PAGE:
Jennifer Krizman, PhD: [00:24:07] So my father comes from a very musical family. He played the guitar and sang. My grandfather played the guitar and the mandolin and sang. My grandmother sang, my aunts played the organ at church. And it was just a part of the family dynamic that my grandfather and my father would get together and play. And my grandfather would usually play the mandolin and my father would play the guitar and they would sing all of their favorite songs, some of it which is now classified as classic rock, but mostly they would sing country and bluegrass and folk. When my mom was pregnant with me, my grandfather, he was diagnosed with pancreatic cancer and we had just moved to Minnesota. And so my grandparents were living in Indiana and it was really hard. Hard for them to come and see my parents or see my older brother, who at the time was two years old. So my grandparents did as they made a tape for my brother of them singing and playing. And it was just the idea was that they wanted him to hear them and give them give him a memory that he could share with his kids. So it’s been almost 40 years and we’ve only got one song from that tape that still remains. And I’m honestly not sure who originally wrote it or sang it. It’s only I’ve only ever heard my family sing it.
Jennifer Krizman, PhD: [00:25:32] But it’s called to please do. So it’s the only way that I’ve actually ever heard my grandfather’s voice, because he passed away from cancer when I was about eight months old. And so just growing up as a kid, my father kind of continued that tradition. And every month or so he would pull out his guitar and his binder of songs, and he would play and he would sing. And just over the over the years, my older brother, my younger sister, my younger brother and I, we started to learn all the words and we would just join in and sing along with him singing Hank Williams or Willie Nelson, the Louvin Brothers, whoever it might be. And so I remember one time I was about eight or nine years old, and I asked my mom, when my dad pulled out the guitar, I said, Mom, why does dad do this? And, you know, it didn’t occur to me that that why he could be doing this. And she said, well, well, he misses Grandpa and this is how he remembers Grandpa. And it just kind of really hit me like, Oh, I see. This is what we do to remember people. So over time, it’s just become this family tradition. So even to this day, whenever we get together or get together is always include a guitar and singing our favorite family songs.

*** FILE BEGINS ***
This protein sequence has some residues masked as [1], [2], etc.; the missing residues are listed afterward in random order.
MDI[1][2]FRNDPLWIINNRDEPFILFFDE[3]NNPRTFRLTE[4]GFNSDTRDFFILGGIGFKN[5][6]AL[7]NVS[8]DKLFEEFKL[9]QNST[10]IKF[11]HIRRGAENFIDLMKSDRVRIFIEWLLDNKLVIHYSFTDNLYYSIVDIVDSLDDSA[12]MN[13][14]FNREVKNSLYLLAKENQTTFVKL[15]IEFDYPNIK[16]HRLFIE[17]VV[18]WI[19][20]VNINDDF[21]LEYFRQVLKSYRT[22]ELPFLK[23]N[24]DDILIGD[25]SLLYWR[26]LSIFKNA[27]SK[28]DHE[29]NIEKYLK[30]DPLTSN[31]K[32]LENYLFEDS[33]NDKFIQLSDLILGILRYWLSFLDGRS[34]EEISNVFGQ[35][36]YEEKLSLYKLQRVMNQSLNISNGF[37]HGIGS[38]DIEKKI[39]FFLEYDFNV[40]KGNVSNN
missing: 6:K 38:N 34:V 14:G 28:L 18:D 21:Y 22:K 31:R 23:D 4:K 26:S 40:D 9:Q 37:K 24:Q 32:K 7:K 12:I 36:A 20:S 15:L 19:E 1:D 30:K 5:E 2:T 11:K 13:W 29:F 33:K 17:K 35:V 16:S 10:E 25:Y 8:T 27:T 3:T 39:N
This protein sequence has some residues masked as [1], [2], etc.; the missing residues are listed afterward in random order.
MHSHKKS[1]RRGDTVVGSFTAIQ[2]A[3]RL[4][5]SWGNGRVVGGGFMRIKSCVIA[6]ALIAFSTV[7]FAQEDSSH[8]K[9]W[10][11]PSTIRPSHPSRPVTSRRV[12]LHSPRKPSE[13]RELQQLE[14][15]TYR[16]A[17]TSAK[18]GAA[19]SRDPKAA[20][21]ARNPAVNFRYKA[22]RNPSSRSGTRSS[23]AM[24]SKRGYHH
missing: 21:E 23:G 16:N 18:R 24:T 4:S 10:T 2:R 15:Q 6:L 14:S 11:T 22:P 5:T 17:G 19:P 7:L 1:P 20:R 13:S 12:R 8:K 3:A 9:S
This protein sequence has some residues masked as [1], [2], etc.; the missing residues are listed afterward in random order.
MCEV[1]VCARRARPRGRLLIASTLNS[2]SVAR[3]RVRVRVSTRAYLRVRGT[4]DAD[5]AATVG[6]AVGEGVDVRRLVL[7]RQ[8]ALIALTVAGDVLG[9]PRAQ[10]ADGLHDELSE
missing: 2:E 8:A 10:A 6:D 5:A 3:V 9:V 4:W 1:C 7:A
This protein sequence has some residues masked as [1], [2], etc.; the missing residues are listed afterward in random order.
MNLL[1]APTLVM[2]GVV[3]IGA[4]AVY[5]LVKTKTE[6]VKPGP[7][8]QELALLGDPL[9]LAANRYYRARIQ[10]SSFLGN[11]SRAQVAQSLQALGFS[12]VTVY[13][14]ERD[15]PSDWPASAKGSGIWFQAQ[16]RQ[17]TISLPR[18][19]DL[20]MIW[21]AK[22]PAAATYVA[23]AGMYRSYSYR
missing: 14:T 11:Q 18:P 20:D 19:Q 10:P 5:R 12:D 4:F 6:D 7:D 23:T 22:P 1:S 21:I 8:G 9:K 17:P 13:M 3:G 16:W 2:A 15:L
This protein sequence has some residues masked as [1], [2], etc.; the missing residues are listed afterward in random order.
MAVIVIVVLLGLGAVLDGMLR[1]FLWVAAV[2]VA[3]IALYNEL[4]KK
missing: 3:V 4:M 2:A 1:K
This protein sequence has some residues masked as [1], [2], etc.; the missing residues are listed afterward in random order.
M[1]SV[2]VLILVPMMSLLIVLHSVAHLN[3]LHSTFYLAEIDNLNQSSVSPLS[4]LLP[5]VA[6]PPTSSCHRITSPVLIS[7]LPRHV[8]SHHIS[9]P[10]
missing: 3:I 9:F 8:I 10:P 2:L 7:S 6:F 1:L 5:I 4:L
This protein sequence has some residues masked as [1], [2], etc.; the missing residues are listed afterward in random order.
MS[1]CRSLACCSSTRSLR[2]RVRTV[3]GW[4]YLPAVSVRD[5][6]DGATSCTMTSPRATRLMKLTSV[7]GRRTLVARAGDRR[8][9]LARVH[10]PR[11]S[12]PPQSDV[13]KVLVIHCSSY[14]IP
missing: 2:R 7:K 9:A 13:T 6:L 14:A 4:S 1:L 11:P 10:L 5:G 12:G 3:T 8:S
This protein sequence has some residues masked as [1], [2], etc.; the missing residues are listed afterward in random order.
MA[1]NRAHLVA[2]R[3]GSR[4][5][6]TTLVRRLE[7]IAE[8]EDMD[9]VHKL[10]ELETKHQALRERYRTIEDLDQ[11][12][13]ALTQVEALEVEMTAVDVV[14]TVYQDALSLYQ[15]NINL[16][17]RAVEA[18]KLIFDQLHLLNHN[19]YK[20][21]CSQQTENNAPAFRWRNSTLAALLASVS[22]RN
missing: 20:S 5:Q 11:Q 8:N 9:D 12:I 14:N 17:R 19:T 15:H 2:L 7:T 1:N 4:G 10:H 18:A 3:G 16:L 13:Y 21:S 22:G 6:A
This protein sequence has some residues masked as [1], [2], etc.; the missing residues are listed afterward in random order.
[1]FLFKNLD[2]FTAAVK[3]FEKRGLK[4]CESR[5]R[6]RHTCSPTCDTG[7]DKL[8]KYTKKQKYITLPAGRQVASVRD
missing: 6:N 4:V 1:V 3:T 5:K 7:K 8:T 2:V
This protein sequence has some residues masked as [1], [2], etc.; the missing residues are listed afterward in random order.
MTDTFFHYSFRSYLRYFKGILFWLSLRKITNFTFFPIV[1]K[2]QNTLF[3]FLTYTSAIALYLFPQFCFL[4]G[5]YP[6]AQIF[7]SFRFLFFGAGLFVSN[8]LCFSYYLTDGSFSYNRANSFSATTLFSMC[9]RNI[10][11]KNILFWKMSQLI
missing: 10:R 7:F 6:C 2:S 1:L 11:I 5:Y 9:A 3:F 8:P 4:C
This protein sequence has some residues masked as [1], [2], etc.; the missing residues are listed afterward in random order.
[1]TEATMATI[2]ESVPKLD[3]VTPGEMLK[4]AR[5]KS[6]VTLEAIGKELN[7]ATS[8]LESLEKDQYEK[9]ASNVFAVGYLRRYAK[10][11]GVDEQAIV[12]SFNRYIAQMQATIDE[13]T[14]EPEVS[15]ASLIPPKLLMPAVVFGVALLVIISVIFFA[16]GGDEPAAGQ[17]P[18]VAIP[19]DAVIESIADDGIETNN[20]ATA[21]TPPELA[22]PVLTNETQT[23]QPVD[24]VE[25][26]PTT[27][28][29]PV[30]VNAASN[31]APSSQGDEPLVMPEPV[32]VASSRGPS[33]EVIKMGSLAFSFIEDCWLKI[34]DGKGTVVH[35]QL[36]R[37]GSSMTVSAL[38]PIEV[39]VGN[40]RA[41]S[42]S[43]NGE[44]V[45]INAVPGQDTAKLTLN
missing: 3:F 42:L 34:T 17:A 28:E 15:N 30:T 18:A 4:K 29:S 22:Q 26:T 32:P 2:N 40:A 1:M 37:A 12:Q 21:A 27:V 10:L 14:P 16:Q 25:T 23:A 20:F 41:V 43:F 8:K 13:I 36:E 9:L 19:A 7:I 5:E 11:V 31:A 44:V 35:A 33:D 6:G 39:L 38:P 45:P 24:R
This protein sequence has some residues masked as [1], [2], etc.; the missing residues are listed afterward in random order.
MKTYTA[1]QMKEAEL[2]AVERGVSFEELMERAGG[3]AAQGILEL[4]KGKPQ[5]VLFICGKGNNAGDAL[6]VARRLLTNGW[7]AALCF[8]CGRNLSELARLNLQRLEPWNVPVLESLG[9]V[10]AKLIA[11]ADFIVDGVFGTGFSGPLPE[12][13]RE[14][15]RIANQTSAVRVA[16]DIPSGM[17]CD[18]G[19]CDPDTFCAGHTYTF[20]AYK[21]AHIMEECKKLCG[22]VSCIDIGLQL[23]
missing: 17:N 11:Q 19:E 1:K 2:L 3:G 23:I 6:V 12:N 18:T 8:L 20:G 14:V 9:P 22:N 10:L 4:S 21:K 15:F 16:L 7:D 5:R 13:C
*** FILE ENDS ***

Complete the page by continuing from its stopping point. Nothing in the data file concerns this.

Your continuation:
Mindy Peterson: [00:26:51] That’s so awesome. Well, in music has that same connection to memories like that olfactory sense. You get a whiff of like, Oh, that reminds me of grandma’s cookies. That smell and music has that same effect. And so I can totally imagine that your dad bringing out the guitar and playing those songs could really be a powerful connection for him to his dad and the memories of his dad.
Jennifer Krizman, PhD: [00:27:17] Yeah, yeah, absolutely. Absolutely. Yeah. It’s so true to please do is is the song that it’s my grandpa that’s you know, that’s as far as I’m concerned. It’s his song nobody else’s.
Transcribed by Sonix.ai